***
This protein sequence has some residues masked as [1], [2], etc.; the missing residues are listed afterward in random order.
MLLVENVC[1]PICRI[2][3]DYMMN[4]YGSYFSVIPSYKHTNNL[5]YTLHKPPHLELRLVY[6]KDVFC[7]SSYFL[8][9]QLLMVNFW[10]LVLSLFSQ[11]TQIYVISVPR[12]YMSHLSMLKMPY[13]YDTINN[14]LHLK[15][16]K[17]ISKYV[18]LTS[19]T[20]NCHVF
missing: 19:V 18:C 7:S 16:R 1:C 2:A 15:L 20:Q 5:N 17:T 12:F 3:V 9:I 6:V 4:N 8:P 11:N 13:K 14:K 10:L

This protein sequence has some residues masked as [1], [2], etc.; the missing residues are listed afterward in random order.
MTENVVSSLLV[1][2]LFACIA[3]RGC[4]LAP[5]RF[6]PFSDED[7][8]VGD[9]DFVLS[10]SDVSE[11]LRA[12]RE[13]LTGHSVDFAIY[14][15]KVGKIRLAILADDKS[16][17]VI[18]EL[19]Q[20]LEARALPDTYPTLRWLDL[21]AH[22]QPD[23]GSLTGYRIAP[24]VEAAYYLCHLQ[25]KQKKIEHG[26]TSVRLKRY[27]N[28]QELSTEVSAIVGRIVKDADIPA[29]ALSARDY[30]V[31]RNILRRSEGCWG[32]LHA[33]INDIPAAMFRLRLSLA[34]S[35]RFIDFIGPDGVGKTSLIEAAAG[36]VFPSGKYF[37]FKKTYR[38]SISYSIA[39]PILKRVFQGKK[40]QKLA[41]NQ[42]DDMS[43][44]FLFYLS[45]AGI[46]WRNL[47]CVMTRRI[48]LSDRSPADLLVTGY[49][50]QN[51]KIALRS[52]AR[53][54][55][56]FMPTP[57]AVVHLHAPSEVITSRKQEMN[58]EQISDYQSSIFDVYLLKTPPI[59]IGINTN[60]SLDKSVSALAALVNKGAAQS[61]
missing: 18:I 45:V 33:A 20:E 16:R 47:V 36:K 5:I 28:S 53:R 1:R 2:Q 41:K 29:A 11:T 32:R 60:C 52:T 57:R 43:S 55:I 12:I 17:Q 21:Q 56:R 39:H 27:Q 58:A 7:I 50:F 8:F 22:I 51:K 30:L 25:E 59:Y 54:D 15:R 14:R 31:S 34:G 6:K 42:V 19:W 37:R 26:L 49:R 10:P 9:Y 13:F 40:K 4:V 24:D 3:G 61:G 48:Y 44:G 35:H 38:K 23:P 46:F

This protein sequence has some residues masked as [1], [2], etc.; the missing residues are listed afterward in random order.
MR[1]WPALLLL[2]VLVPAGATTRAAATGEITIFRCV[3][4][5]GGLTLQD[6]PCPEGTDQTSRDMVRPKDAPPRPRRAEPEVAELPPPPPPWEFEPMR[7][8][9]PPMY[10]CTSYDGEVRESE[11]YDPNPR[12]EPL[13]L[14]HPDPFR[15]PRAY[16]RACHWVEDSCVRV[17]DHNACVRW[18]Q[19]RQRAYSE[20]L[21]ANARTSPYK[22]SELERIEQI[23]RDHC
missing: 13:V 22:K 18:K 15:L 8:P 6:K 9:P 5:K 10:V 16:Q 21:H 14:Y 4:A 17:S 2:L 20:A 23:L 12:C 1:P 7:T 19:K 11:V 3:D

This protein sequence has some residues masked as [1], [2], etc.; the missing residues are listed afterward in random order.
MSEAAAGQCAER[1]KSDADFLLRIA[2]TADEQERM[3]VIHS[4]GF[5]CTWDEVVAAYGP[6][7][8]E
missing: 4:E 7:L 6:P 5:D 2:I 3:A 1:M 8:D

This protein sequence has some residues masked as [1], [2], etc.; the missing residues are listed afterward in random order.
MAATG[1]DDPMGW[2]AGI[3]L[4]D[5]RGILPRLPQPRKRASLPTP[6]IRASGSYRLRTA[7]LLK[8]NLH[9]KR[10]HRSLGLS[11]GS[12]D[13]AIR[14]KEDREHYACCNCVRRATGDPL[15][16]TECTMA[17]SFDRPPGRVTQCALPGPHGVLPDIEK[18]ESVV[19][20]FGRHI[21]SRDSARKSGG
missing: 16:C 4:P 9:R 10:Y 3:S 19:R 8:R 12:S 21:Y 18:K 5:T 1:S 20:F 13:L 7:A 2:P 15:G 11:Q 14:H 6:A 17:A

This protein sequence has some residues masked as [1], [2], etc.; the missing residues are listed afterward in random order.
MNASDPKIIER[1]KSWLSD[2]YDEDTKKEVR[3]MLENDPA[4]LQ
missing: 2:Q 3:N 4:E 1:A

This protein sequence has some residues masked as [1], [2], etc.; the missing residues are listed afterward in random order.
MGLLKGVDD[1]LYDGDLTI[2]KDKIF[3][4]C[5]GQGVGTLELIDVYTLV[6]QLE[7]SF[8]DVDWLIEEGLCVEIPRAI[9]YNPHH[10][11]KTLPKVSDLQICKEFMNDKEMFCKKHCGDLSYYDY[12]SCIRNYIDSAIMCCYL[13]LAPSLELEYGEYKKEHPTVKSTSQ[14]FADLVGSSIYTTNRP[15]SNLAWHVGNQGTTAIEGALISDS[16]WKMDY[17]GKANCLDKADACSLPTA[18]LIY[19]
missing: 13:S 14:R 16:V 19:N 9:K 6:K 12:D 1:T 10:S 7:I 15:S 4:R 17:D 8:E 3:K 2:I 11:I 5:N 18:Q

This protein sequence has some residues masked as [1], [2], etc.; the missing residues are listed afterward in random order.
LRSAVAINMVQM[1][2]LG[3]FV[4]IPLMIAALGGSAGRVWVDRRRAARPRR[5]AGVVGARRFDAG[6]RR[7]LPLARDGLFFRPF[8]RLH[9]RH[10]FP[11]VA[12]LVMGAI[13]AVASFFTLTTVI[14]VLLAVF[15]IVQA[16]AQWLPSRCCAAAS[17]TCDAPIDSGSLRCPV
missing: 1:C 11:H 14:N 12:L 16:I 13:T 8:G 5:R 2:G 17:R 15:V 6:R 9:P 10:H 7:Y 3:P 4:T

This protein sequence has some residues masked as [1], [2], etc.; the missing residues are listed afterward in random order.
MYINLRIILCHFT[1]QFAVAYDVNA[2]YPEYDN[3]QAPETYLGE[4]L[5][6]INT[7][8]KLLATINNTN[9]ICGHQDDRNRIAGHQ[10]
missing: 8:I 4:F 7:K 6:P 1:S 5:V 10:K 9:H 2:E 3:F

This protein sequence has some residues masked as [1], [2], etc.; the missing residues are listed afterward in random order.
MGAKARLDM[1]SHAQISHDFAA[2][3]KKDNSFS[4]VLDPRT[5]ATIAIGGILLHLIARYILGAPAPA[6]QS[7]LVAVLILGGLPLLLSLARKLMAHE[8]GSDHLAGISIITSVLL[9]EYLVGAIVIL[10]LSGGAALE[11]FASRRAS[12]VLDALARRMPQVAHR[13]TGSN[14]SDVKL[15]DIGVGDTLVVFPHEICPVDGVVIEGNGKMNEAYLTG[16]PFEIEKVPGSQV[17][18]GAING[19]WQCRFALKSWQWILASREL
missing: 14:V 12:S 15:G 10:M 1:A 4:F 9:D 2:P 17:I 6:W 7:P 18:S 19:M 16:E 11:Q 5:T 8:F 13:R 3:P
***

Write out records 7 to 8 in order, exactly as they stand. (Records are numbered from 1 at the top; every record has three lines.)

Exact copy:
This protein sequence has some residues masked as [1], [2], etc.; the missing residues are listed afterward in random order.
MGLLKGVDD[1]LYDGDLTI[2]KDKIF[3][4]C[5]GQGVGTLELIDVYTLV[6]QLE[7]SF[8]DVDWLIEEGLCVEIPRAI[9]YNPHH[10][11]KTLPKVSDLQICKEFMNDKEMFCKKHCGDLSYYDY[12]SCIRNYIDSAIMCCYL[13]LAPSLELEYGEYKKEHPTVKSTSQ[14]FADLVGSSIYTTNRP[15]SNLAWHVGNQGTTAIEGALISDS[16]WKMDY[17]GKANCLDKADACSLPTA[18]LIY[19]
missing: 13:S 14:R 16:V 19:N 9:K 6:K 12:D 1:T 10:S 7:I 15:S 4:R 17:D 8:E 3:K 2:I 11:I 5:N 18:Q

This protein sequence has some residues masked as [1], [2], etc.; the missing residues are listed afterward in random order.
LRSAVAINMVQM[1][2]LG[3]FV[4]IPLMIAALGGSAGRVWVDRRRAARPRR[5]AGVVGARRFDAG[6]RR[7]LPLARDGLFFRPF[8]RLH[9]RH[10]FP[11]VA[12]LVMGAI[13]AVASFFTLTTVI[14]VLLAVF[15]IVQA[16]AQWLPSRCCAAAS[17]TCDAPIDSGSLRCPV
missing: 1:C 11:H 14:N 12:L 16:I 13:T 8:G 5:R 2:G 17:R 15:V 6:R 9:P 10:H 7:Y 3:P 4:T